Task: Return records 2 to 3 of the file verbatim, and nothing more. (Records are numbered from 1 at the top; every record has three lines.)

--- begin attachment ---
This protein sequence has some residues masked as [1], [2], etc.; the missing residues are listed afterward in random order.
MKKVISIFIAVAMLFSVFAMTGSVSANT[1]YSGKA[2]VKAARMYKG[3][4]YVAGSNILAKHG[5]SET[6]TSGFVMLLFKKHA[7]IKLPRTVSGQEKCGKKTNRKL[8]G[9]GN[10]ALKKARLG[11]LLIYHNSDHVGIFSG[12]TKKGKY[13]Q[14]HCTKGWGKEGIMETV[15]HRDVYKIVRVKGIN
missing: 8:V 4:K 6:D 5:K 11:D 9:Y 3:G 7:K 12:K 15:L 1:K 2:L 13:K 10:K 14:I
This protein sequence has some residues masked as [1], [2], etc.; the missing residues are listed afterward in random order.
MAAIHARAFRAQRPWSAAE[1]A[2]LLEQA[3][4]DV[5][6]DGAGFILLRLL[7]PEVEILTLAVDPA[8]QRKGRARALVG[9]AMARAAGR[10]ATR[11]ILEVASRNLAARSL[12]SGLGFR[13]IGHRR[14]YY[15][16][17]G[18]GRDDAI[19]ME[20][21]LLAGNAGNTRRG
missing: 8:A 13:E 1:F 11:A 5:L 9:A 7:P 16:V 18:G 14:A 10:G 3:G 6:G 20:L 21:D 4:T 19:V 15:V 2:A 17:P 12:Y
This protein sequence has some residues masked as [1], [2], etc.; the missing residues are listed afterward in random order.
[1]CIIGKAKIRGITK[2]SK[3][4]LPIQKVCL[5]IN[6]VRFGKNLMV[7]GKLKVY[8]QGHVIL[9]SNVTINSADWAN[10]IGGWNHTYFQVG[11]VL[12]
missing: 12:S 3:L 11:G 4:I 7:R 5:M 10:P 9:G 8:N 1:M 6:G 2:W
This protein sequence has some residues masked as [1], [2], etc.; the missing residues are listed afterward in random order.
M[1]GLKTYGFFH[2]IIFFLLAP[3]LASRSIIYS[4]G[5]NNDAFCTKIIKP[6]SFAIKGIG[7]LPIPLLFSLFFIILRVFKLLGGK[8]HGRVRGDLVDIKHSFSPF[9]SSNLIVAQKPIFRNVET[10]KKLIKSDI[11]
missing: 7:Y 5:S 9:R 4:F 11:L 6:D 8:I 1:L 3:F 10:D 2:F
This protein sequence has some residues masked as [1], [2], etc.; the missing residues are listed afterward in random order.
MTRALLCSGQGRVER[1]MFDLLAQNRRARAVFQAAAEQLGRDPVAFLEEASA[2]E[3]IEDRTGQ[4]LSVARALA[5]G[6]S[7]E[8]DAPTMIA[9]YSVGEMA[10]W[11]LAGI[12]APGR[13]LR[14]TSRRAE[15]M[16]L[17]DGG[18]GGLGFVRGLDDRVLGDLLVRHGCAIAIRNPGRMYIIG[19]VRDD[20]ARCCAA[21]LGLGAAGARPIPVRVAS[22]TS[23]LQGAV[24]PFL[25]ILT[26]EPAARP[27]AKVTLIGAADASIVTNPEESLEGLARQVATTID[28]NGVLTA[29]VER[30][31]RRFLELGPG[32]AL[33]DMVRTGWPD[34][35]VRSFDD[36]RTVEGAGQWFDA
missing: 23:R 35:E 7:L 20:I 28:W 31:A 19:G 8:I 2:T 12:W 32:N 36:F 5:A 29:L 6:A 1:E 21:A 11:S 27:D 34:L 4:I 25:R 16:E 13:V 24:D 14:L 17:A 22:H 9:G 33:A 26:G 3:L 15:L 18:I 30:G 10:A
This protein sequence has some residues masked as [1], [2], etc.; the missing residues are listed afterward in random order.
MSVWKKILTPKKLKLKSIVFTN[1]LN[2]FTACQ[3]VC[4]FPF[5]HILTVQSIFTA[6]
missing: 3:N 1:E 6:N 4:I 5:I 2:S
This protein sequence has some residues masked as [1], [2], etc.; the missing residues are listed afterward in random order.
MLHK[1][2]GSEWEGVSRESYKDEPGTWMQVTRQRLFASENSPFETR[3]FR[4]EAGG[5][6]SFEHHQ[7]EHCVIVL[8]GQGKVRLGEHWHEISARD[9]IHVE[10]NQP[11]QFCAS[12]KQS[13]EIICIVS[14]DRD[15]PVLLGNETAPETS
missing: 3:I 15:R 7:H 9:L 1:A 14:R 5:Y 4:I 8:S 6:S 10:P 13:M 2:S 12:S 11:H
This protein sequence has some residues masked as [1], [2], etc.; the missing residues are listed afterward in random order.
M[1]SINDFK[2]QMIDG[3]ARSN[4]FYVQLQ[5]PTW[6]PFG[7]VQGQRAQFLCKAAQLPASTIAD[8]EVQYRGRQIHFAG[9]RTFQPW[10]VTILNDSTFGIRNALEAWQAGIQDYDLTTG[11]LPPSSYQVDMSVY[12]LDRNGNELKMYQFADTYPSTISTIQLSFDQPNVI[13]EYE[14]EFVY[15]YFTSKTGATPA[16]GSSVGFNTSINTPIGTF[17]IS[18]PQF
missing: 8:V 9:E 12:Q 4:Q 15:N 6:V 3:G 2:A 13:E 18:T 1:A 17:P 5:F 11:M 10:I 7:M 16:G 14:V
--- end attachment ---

This protein sequence has some residues masked as [1], [2], etc.; the missing residues are listed afterward in random order.
MAAIHARAFRAQRPWSAAE[1]A[2]LLEQA[3][4]DV[5][6]DGAGFILLRLL[7]PEVEILTLAVDPA[8]QRKGRARALVG[9]AMARAAGR[10]ATR[11]ILEVASRNLAARSL[12]SGLGFR[13]IGHRR[14]YY[15][16][17]G[18]GRDDAI[19]ME[20][21]LLAGNAGNTRRG
missing: 8:A 13:E 1:F 11:A 5:L 9:A 7:P 16:V 18:G 14:A 10:G 3:G 6:G 20:L 21:D 4:T 19:V 15:V 2:A 17:P 12:Y
This protein sequence has some residues masked as [1], [2], etc.; the missing residues are listed afterward in random order.
[1]CIIGKAKIRGITK[2]SK[3][4]LPIQKVCL[5]IN[6]VRFGKNLMV[7]GKLKVY[8]QGHVIL[9]SNVTINSADWAN[10]IGGWNHTYFQVG[11]VL[12]
missing: 12:S 3:L 11:G 4:I 7:R 5:M 10:P 9:G 8:N 1:M 6:G 2:W